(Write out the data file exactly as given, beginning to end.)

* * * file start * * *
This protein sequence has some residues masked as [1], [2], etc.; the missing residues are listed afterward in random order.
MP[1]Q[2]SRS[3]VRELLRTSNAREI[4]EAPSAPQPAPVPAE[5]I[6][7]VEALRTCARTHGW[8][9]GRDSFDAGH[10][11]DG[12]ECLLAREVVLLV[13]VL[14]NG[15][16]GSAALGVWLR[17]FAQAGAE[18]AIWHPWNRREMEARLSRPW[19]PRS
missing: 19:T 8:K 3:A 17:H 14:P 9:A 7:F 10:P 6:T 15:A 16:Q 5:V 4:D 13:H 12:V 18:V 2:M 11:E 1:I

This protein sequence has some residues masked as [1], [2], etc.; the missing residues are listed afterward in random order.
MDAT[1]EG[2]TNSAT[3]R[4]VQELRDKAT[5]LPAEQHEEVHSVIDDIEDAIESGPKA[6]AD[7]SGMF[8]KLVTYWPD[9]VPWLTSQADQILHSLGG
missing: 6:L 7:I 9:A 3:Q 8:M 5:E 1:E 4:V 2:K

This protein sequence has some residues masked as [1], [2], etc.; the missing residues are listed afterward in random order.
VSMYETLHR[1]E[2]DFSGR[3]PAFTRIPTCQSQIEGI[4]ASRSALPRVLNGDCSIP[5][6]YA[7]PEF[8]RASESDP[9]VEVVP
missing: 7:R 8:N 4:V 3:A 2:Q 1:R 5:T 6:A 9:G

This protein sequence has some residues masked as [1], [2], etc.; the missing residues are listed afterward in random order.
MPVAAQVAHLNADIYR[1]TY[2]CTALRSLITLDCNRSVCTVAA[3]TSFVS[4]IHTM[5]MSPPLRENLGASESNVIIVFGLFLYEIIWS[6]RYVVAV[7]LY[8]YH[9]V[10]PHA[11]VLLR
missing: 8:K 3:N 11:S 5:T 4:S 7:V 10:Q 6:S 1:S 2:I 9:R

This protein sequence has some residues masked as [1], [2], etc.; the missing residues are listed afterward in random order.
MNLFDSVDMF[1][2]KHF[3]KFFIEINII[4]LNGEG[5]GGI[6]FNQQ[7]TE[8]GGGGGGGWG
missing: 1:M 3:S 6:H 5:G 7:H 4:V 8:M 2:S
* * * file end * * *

This protein sequence has some residues masked as [1], [2], etc.; the missing residues are listed afterward in random order.
MP[1]Q[2]SRS[3]VRELLRTSNAREI[4]EAPSAPQPAPVPAE[5]I[6][7]VEALRTCARTHGW[8][9]GRDSFDAGH[10][11]DG[12]ECLLAREVVLLV[13]VL[14]NG[15][16]GSAALGVWLR[17]FAQAGAE[18]AIWHPWNRREMEARLSRPW[19]PRS
missing: 19:T 8:K 3:A 17:H 14:P 9:A 7:F 10:P 6:T 15:A 16:Q 5:V 4:D 13:H 12:V 18:V 2:M 11:E 1:I

This protein sequence has some residues masked as [1], [2], etc.; the missing residues are listed afterward in random order.
MDAT[1]EG[2]TNSAT[3]R[4]VQELRDKAT[5]LPAEQHEEVHSVIDDIEDAIESGPKA[6]AD[7]SGMF[8]KLVTYWPD[9]VPWLTSQADQILHSLGG
missing: 6:L 7:I 9:A 3:Q 8:M 5:E 1:E 4:V 2:K

This protein sequence has some residues masked as [1], [2], etc.; the missing residues are listed afterward in random order.
VSMYETLHR[1]E[2]DFSGR[3]PAFTRIPTCQSQIEGI[4]ASRSALPRVLNGDCSIP[5][6]YA[7]PEF[8]RASESDP[9]VEVVP
missing: 7:R 8:N 4:V 3:A 2:Q 1:R 5:T 6:A 9:G

This protein sequence has some residues masked as [1], [2], etc.; the missing residues are listed afterward in random order.
MPVAAQVAHLNADIYR[1]TY[2]CTALRSLITLDCNRSVCTVAA[3]TSFVS[4]IHTM[5]MSPPLRENLGASESNVIIVFGLFLYEIIWS[6]RYVVAV[7]LY[8]YH[9]V[10]PHA[11]VLLR
missing: 8:K 3:N 11:S 5:T 4:S 7:V 10:Q 6:S 1:S 2:I 9:R

This protein sequence has some residues masked as [1], [2], etc.; the missing residues are listed afterward in random order.
MNLFDSVDMF[1][2]KHF[3]KFFIEINII[4]LNGEG[5]GGI[6]FNQQ[7]TE[8]GGGGGGGWG
missing: 1:M 3:S 6:H 5:G 7:H 4:V 8:M 2:S